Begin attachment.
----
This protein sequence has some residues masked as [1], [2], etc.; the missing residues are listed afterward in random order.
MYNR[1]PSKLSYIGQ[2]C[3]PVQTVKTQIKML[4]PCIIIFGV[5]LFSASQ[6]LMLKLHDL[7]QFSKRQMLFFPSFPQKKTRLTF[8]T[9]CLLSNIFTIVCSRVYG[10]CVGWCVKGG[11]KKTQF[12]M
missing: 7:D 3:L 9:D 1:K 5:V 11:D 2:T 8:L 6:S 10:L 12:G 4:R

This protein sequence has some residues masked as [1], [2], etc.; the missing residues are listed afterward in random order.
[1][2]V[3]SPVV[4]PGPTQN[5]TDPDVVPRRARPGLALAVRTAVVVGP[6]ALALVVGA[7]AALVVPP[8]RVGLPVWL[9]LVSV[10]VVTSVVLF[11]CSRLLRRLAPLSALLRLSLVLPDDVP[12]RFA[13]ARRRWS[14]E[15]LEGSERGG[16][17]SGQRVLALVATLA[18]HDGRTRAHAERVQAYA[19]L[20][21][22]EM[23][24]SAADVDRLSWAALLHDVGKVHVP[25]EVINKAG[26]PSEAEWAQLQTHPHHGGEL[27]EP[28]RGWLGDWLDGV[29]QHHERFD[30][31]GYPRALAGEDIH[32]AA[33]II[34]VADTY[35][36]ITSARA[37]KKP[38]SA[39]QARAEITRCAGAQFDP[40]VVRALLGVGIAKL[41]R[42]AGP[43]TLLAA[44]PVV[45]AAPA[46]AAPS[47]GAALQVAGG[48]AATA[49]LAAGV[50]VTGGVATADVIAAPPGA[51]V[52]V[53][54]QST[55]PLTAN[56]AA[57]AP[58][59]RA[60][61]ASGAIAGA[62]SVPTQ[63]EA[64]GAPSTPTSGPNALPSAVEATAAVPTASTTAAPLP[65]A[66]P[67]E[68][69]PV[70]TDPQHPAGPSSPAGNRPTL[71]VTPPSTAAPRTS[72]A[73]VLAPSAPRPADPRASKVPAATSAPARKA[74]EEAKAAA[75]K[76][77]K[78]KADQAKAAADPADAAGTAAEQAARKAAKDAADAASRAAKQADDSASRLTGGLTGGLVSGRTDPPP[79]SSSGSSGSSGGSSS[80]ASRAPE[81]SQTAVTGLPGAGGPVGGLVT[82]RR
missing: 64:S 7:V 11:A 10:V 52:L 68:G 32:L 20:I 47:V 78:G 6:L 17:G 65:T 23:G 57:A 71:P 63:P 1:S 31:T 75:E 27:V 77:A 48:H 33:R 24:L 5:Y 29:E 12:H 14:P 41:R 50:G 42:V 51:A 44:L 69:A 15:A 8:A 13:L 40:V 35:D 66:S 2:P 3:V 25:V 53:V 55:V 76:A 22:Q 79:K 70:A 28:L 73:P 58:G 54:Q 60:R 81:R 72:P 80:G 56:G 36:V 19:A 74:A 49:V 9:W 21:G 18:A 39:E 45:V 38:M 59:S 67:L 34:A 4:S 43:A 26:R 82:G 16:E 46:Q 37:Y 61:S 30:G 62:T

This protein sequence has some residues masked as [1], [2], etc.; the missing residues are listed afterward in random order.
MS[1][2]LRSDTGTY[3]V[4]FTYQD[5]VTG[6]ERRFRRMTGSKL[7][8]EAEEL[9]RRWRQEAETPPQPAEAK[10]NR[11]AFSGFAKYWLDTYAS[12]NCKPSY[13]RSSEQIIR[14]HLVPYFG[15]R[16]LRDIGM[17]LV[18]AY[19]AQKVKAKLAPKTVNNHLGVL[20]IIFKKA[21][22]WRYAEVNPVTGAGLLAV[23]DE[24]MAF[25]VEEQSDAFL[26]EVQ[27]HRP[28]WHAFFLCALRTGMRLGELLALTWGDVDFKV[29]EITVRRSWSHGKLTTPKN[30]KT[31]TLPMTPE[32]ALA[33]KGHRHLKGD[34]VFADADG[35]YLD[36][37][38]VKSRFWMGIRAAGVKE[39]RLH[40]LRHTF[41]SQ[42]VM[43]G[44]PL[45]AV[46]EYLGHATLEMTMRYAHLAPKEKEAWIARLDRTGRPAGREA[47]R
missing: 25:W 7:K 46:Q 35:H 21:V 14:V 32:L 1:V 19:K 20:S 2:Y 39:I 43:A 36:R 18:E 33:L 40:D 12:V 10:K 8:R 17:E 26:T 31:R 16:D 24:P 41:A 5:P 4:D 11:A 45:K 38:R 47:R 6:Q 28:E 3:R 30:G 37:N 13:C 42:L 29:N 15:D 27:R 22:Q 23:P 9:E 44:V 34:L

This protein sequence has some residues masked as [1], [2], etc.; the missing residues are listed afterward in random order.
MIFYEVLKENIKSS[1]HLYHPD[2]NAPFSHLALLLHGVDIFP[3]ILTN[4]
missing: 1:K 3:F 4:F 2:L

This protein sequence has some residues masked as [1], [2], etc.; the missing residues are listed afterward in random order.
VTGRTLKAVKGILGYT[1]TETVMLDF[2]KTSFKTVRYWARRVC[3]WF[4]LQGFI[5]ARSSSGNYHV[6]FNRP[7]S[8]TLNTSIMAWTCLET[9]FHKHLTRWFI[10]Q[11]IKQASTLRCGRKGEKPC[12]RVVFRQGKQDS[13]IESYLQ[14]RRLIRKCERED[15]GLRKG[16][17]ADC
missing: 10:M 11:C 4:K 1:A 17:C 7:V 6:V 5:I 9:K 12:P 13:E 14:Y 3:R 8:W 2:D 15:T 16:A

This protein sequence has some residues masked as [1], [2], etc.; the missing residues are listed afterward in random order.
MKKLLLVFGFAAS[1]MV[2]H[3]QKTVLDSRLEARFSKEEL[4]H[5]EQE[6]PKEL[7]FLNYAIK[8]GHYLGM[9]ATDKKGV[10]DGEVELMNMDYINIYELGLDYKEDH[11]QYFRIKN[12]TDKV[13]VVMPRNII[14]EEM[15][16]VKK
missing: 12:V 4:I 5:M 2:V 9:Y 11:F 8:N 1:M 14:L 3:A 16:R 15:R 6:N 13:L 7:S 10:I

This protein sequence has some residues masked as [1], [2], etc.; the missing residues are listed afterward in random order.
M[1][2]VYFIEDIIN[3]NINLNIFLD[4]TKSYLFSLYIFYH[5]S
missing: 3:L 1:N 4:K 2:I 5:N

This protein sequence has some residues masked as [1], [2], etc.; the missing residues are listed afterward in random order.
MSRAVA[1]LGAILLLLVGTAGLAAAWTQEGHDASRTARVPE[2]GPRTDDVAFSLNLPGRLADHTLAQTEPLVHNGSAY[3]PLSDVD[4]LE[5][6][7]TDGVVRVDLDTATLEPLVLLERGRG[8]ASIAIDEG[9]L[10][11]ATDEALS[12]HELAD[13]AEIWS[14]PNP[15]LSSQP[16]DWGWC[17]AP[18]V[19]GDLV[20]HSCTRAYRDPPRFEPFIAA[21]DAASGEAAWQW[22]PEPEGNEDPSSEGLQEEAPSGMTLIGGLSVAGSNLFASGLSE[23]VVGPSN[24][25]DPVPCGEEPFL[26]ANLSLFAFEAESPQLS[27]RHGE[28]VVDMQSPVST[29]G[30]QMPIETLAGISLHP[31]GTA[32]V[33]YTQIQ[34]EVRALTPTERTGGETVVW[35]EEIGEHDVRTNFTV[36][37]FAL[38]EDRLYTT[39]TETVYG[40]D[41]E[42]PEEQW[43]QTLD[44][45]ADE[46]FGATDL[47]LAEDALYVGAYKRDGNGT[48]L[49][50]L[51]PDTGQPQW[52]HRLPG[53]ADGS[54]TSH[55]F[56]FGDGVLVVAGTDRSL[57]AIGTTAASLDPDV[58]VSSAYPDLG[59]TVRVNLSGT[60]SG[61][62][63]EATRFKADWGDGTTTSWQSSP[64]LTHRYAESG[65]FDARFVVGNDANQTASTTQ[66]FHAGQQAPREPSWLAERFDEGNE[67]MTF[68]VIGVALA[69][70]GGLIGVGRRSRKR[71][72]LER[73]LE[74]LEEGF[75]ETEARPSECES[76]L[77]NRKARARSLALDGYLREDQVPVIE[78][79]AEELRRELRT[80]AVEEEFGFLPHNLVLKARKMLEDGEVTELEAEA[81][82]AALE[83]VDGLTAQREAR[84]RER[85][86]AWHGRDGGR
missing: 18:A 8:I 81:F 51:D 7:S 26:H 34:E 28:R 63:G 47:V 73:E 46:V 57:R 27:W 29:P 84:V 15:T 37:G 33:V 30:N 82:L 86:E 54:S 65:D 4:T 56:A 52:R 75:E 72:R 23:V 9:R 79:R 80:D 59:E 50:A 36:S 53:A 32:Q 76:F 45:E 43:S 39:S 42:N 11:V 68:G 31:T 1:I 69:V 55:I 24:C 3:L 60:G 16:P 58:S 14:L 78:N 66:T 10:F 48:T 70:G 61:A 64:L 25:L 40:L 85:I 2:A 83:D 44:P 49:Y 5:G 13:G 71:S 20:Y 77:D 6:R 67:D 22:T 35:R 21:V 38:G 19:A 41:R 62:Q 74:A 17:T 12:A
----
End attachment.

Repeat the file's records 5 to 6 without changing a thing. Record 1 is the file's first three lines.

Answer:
This protein sequence has some residues masked as [1], [2], etc.; the missing residues are listed afterward in random order.
VTGRTLKAVKGILGYT[1]TETVMLDF[2]KTSFKTVRYWARRVC[3]WF[4]LQGFI[5]ARSSSGNYHV[6]FNRP[7]S[8]TLNTSIMAWTCLET[9]FHKHLTRWFI[10]Q[11]IKQASTLRCGRKGEKPC[12]RVVFRQGKQDS[13]IESYLQ[14]RRLIRKCERED[15]GLRKG[16][17]ADC
missing: 10:M 11:C 4:K 1:A 17:C 7:V 6:V 5:I 9:K 12:P 13:E 14:Y 3:R 8:W 2:D 15:T 16:A

This protein sequence has some residues masked as [1], [2], etc.; the missing residues are listed afterward in random order.
MKKLLLVFGFAAS[1]MV[2]H[3]QKTVLDSRLEARFSKEEL[4]H[5]EQE[6]PKEL[7]FLNYAIK[8]GHYLGM[9]ATDKKGV[10]DGEVELMNMDYINIYELGLDYKEDH[11]QYFRIKN[12]TDKV[13]VVMPRNII[14]EEM[15][16]VKK
missing: 12:V 4:I 5:M 2:V 9:Y 11:F 8:N 1:M 14:L 3:A 16:R 15:R 6:N 13:L 7:S 10:I